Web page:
This year, cyber threats topped Allianz’s annual list of global business risks for the first time ever. The ranking followed a survey of more than 2,700 corporate insurance clients, risk consultants and trade organizations from over 100 countries and territories. Seven years ago, cyber threats ranked 15 th.
“Awareness of the cyber threat has grown rapidly in recent years, driven by companies increasing reliance on data and IT systems and a number of high-profile incidents,” Allianz said.
In the insurer’s 2020 Risk Barometer it also warned that the involvement of nation states in cyber-attacks poses a growing risk for certain companies, which can be targeted for their intellectual property or by groups intent on causing disruption or physical damage to critical infrastructure.
“For example, growing tensions in the Middle East have seen international shipping targeted by spoofing attacks in the Persian Gulf while oil and gas installations have been hit by cyber-attacks and ransomware campaigns on the Risk Barometer,” Allianz wrote.
According to a report published by IBM X-Force (X-Force), the transportation sector was the third-most attacked in 2019. While frequency dropped from 13% to 10% year-on-year, it noted that this ranking underscores the growing appeal of data and infrastructure operated by transportation companies amongst hackers, which include cybercriminals and nation-states alike.
Cyberthreats to the transportation industry come with added risk compared to other sectors, given the potential kinetic effect an attack could have, putting human lives at risk, as well as the potential to cascade impact to other industries that rely on transportation services to carry out their operations
In 2019, X-Force claims the number of attacks aimed at operational technology (OT), which include systems that track real-time data and other pieces of critical hardware, was greater than the activity volume observed in the past three years. It noted many OT systems rely on legacy software and hardware that lack security patches against well-known vulnerabilities, which make them particularly susceptible to relatively simple exploitation techniques.
While this is well understood across much of the shipping industry, until recently, many owners felt that the risk was too low to justify the cost of upgrading digital infrastructure. Between lacklustre freight rates and increasingly costly regulatory requirements, it’s not hard to see why cybersecurity investments weren’t a top priority prior to the runup to IMO 2021.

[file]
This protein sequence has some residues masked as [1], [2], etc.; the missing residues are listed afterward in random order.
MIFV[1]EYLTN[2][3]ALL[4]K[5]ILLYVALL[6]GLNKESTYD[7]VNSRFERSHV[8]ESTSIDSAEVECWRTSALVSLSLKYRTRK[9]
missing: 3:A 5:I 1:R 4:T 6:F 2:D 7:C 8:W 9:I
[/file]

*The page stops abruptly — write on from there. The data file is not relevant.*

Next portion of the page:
The cost of non-compliance
Failure to comply with IMO 2021 could result in the denial of port access, or even ship detentions. For owners operating in the EU, the added benefit of adopting more robust cybersecurity measures is mitigating the risk of data breaches which, under the General Data Protection Regulation (GDPR), can lead to administrative fines of up to EUR 20m ($22m) or 4% of a company’s total worldwide annual turnover, whichever is higher. The damage that a cyber incident can cause to a company’s reputation is harder to quantity, but can also be substantial, observers say.
Whether you’re genuinely concerned about cybersecurity, or believe warnings from regulators and purveyors of cybersecurity products are overblown, the fact is that all owners and operators will have to address the requirements of IMO 2021 at some point in the months ahead. While the process may prove complicated, time-consuming and costly for some, it doesn’t have to be. Programmes such as Cyber Managed offer a clear, practical approach to compliance that won’t break the bank. If you want to learn more about this notation, or BV’s full suite of cybersecurity solutions, check this out. You can also connect with Jean-Baptiste Gillet and Vincent Lagny on LinkedIn.
Cyber Managed marks an important milestone in BV’s broader quest to help clients capitalise on digital efficiencies while protecting people, property and the environment. From remote surveys aided by drones, to digital twins and predictive maintenance, details about BVs’ commitment to shaping Industry 4.0 can be found in its Technology Report.